The fellow at the front says things like, “If you need to renew your membership dues, see Harold.”  Who is Harold?  What does he look like?  Is he in the room?  The club all knows who Harold is, but a newcomer like me sure doesn’t. I did not feel like I could belong.

Lots of clubs, with their monthly meetings, and churches that meet weekly, can act like this.  They know the routine, they all know one another; they don’t know how to act to welcome someone in.  A newcomer has to take a lot of initiative to get into such an ‘old boys club.’

The fellowship the Spirit of God creates is a real adoption.  The true and living Church of Jesus Christ is an adopting reality – and every single child has been adopted in.  Some of the local chapters of the Church in various villages have becomes so much family that they are practically closed to strangers – but what the Spirit works to do is welcome people in and make them know they belong.  

At the heart of this is what the Spirit does personally.

The Spirit bears witness with our spirit

This is personal, inner contact.  

Alfred Ackley’s 1933 hymn declares:

He lives! He lives! Christ Jesus lives today!

…You ask me how I know He lives?

He lives within my heart.

To believe in God is, in the end, to know God personally.  To have our own experience with the Creator, the Saviour, the Spirit.  There is something quite deep, in the inner life of you and me, where the Spirit meets us.  We speak of our own heart, mind, soul, spirit.  It is there that we have times we know are with the heart of God, the mind of Christ, the Holy Spirit.  And the better we are in touch with our own inner life, the better we can be in fellowship with God.

I am very grateful for the time away a couple weeks ago for the pastor’s retreat.  The theme of this quiet time, for nine pastors, was Emotionally Healthy Spirituality.  The purpose was for us simply to spend time with our God.  In my time seeking to be with the Spirit, I wondered about how to make better use of my times alone.  I have time every week when I walk alone, hiking somewhere, seeing beautiful sights, observing the plants, the birds, and so forth.  But seldom am I consciously praying or am aware of God.  So I asked the Spirit for some ways – some blessings – to take with me whenever I go off somewhere quiet and lovely.  Some ways to be ready to meet the Master when I am out there.  Maybe I have been given a few hints.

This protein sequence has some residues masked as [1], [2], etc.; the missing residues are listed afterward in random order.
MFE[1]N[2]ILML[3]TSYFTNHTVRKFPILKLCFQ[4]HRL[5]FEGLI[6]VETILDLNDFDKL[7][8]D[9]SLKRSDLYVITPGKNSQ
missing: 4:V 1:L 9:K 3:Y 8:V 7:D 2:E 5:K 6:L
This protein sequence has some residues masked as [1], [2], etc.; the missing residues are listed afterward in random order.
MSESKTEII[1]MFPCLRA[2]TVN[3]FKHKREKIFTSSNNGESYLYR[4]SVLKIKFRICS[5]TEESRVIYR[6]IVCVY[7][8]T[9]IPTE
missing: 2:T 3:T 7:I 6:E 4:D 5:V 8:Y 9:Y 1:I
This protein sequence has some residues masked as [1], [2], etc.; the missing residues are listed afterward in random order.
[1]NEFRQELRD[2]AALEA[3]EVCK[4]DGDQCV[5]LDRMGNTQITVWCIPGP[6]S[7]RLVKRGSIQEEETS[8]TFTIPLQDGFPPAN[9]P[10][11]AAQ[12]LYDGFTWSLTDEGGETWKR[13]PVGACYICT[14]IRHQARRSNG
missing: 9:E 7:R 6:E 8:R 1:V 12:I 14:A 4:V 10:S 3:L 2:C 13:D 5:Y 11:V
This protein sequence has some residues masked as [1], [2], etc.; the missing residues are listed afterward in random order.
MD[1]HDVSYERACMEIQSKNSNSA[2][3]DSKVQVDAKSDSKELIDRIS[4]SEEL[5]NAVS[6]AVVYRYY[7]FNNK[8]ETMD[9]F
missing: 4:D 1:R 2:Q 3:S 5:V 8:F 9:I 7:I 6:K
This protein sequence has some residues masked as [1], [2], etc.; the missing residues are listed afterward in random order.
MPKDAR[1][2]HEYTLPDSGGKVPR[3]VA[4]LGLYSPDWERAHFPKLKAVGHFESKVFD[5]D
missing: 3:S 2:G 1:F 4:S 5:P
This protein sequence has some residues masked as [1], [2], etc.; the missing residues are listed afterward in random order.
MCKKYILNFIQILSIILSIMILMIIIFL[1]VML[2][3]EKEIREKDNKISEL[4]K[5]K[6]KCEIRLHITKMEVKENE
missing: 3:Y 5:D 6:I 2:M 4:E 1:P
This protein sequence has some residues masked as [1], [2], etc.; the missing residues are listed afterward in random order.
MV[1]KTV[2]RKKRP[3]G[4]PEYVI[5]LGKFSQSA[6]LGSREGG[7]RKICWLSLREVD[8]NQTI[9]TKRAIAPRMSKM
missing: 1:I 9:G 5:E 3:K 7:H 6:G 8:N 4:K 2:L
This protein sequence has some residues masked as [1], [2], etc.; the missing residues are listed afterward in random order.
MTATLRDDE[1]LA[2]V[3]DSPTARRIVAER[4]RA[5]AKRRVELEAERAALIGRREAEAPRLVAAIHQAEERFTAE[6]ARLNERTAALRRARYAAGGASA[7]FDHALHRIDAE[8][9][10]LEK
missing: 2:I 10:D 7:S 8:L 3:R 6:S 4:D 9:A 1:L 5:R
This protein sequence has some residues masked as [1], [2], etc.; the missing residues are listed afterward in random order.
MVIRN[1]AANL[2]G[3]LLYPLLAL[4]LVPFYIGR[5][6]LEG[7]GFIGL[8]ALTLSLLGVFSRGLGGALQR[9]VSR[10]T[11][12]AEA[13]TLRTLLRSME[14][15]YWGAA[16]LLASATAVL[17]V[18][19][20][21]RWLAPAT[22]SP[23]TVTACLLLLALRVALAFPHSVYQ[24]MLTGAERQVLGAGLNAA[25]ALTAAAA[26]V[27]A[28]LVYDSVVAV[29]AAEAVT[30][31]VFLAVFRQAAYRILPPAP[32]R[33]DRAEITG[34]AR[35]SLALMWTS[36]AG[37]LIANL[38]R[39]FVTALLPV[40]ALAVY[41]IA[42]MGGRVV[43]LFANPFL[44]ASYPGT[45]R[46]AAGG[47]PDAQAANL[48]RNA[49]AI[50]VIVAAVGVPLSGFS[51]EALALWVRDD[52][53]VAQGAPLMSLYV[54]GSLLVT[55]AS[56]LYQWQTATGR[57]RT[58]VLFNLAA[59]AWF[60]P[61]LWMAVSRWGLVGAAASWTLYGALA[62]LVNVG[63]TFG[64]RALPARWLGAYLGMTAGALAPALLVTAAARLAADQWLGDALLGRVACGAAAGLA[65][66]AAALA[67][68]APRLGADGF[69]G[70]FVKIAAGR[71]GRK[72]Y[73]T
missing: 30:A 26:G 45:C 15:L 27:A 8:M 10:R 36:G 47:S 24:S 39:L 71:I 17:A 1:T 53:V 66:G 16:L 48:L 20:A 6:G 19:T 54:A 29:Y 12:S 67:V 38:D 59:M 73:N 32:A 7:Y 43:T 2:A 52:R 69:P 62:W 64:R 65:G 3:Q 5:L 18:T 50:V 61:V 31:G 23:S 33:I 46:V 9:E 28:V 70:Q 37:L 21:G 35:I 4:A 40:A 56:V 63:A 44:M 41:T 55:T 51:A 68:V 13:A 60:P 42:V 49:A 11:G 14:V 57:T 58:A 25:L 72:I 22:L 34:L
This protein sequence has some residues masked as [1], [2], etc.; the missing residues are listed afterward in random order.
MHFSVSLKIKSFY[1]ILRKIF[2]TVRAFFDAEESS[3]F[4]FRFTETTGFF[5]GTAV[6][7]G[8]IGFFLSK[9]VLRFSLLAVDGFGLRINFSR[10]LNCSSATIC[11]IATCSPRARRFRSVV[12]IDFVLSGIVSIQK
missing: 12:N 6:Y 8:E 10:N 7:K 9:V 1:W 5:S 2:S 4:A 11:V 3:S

Your personal experiences with God can be cultivated too.  The truly special holy moments are important, but day by day, week by week, it is so good to be seeking the Spirit, and be reminded of the One to whom we belong.

And so, we who are in Jesus are Heirs of God and Joint Heirs with Christ.  The Family of God – created by God – does not have the inheritance problems human families sometimes have.  You know, the sad squabbles over how people got treated, or favoured, or who inherited what in the will.  How many times have brothers and sisters fought and quit speaking to one another over some money someone thought was there to inherit, when in fact there was actually just about nothing.  

The riches of the heavenly kingdom, and God’s provision of grace for this lifetime and the next is inexhaustible.  We are not about to run out of grace, and the heavenly mansions are not about to get booked to capacity. Despite the beliefs of some sects thru the years that heaven has room for only 144,000 people, there will one day be ‘a great multitude which no one can count,’ crying out, “Salvation belongs to our God, who sits upon the throne, and to the Lamb.”  (Revelation 8:9&10)

We are, as we sang, joint heirs with Jesus as we travel this sod, for we’re part of the Family, the Family of God.  

And in this eternal family, like any family, we know the pains and the joys of the best pathway.  We share the experiences of Suffering and Glory with Jesus, the great Suffering Servant, now glorified.  May we always be filled with the Spirit as we look to Him.  

She Matters Too

Solidarity Sunday, Mother’s Day,  E7,  May 8, 2016, 11 AM, UBC Digby / J G White